Article: article from journal or magazin.
Adeno-associated virus (AAV) vectors achieve prolonged transgene expression in mouse myocardium and arteries in vivo: a comparative study with adenovirus vectors.
International journal of cardiology
Publication types: Comparative Study ; Journal Article ; Research Support, Non-U.S. Gov't - Publication Status: ppublish
Plasmid DNA and adenovirus vectors currently used in cardiovascular gene therapy trials are limited by low efficiency and short-lived transgene expression, respectively. Recombinant adeno-associated virus (AAV) has recently emerged as an attractive vector for cardiovascular gene therapy. In the present study, we have compared AAV and adenovirus vectors with respect to gene transfer efficiency and the duration of transgene expression in mouse hearts and arteries in vivo. AAV vectors (titer: 5 x 10(8) transducing units (TU)/ml) and adenovirus vectors (1.2 x 10(10) TU/ml) expressing a green fluorescent protein (EGFP) gene were injected either intramyocardially (n=32) or intrapericardially (n=3) in CD-1 mice. Hearts were harvested at varying time intervals (3 days to 1 year) after gene delivery. After intramyocardial injection of 5 microl virus stock solution, cardiomyocyte transduction rates with AAV vectors were 4-fold lower than with adenovirus vectors (1.5% (range: 0.5-2.6%) vs. 6.2% (range: 2.7-13.7%); P<0.05), but similar to titer-matched adenovirus vectors (0.7%; range: 0.2-1.2%). AAV-mediated EGFP expression lasted for at least 1 year. AAV vectors instilled into the pericardial space transduced epicardial myocytes. Arterial gene transfer was studied in mouse carotids (n=26). Both vectors selectively transduced endothelial cells after luminal instillation. Transduction rates with AAV vectors were 8-fold lower than with adenovirus vectors (2.0% (range: 0-3.2%) vs. 16.2% (range: 8.5-20.2%); P<0.05). Prolonged EGFP expression was observed after AAV but not adenovirus-mediated gene transfer. In conclusion, AAV vectors deliver and express genes for extended periods of time in the myocardium and arterial endothelium in vivo. AAV vectors may be useful for gene therapy approaches to chronic cardiovascular diseases.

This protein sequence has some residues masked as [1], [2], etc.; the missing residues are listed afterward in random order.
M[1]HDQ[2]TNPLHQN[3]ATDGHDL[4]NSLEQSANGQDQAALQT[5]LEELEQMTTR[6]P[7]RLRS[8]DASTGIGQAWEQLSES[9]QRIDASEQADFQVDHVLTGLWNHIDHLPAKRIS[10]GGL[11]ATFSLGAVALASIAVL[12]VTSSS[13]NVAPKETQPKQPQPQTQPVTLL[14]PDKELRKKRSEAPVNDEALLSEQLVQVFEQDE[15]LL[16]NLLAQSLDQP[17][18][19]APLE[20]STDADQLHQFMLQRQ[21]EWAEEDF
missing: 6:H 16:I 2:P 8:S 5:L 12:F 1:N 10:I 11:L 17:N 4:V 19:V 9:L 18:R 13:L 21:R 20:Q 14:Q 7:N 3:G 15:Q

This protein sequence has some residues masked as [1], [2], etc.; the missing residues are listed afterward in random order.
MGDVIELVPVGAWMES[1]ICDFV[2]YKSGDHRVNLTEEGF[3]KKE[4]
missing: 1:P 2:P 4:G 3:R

Adenoviridae, Animals, Cells, Cultured, Coronary Vessels, Dependovirus, Gene Expression, Gene Therapy, Gene Transfer Techniques, Genetic Vectors, Mice, Myocardium, Statistics, Nonparametric, Transduction, Genetic, Transgenes
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